Klipsch the Three
This speaker is really cool and retro looking especially with the Ebony wood finish, and pairs well with my Google Home (using Chromecast audio) and my Fluance record player to play some nice vintage tunes!
This is my alarm clock radio that I use by my bedside to wake me up each morning 🙂 and yes it has bluetooth and can charge my phone too.
My DSLR camera for serious video making which has replaced my Nikon D5100.. it is much lighter easier to carry, and better video quality. I also replaced my Samyang 24mm T/1.5 cine lens (which was bulky) with a great quality and lighter Sony Zeiss 24mm F/1.8 lens. works great.
Sony Action Camera AS300
Replaces my Sony Music Video recorder and GoPro Hero 3 as both my action camera and my wide angle camera that I can use for blogging, travel videos, action videos, etc and has optical image stabilization which no other action camera has! Also waterproof/dustproof as well and quite small, making it great for situations where my Osmo+ would be too heavy.
My go to camera for taking cinematic walking shots, travel video, and completely replaces any camcorder. The Plus model now has optical zoom capabilities with it too.
DJI Mavic Air
My replacement for my DJI Phantom 4 Advanced – sure its not as stable and the camera isn’t as good but the portability was really necessary as I was moving out of the US and the Phantom 4 took up an entire backpack whereas the Mavic Air folds up neatly and can fit into a small purse.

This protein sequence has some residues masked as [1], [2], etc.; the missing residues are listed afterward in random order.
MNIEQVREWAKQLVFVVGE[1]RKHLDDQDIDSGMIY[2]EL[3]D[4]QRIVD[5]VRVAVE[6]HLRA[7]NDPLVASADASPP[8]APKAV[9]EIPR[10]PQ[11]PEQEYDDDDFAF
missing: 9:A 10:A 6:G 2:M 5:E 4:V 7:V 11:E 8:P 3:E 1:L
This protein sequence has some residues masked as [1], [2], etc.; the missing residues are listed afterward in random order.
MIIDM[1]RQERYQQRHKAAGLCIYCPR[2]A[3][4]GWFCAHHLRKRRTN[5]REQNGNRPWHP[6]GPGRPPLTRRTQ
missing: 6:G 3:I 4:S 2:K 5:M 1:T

Cameras: Sony HDR-AS300 Action Cam, DJI Osmo+, Sony A6000, DJI Mavic Air
Headphones: Master and Dynamic ME03 (earphone), Monster Gratitude (earphone), Fender FXA5 (IEM), Sony WF-1000X (wireless earbuds), Sony MDR1000X (wireless/NC/closed), Master and Dynamic MW60 (wireless/closed), Audeze EL8 (planar dynamic/open air)
Speakers: Yamaha TSXB72 (alarm), Sony LFS50G Google Speaker (clock/smart speaker), Creative SoundBlasterX Katana (gaming), Klipsch The Three (turntable/google mini), Polk Audio Hampden (computer), Bose Soundlink Revolve (portable), Sony Smart Bluetooth Speaker SP60 (alarm), Google Home Mini, Sony HTST5000 Dolby Atmos Soundbar (TV), LG WK9 (smart display), LG PK9 (living room)